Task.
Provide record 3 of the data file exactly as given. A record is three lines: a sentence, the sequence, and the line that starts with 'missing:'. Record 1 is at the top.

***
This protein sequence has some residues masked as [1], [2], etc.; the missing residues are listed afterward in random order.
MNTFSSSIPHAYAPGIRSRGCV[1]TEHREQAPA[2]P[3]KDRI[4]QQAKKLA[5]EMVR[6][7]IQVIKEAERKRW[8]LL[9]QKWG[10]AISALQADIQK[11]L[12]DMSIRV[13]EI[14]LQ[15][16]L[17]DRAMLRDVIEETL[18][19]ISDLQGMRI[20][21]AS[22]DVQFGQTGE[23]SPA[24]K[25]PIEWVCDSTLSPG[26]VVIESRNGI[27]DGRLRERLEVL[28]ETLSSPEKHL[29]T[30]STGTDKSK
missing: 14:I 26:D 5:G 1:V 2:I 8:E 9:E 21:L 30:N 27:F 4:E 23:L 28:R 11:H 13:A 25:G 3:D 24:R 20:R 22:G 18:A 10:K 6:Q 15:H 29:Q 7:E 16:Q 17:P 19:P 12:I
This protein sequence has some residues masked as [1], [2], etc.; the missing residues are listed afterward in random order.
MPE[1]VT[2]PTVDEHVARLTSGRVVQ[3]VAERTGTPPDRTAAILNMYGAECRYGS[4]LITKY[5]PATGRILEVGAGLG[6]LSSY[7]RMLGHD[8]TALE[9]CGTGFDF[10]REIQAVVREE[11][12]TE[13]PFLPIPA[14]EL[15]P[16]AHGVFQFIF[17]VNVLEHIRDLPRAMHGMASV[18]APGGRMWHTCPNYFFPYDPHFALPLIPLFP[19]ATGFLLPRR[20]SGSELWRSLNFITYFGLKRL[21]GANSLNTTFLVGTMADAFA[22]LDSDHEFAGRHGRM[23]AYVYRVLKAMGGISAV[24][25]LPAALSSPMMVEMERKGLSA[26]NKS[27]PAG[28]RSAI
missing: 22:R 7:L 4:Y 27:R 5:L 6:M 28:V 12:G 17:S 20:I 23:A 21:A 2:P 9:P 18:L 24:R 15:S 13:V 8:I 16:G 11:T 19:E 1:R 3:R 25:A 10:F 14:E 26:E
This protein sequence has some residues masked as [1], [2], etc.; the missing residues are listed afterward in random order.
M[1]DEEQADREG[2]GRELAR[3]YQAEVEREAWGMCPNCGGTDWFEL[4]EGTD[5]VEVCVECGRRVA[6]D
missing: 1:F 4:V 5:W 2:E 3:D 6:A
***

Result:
This protein sequence has some residues masked as [1], [2], etc.; the missing residues are listed afterward in random order.
M[1]DEEQADREG[2]GRELAR[3]YQAEVEREAWGMCPNCGGTDWFEL[4]EGTD[5]VEVCVECGRRVA[6]D
missing: 1:F 4:V 5:W 2:E 3:D 6:A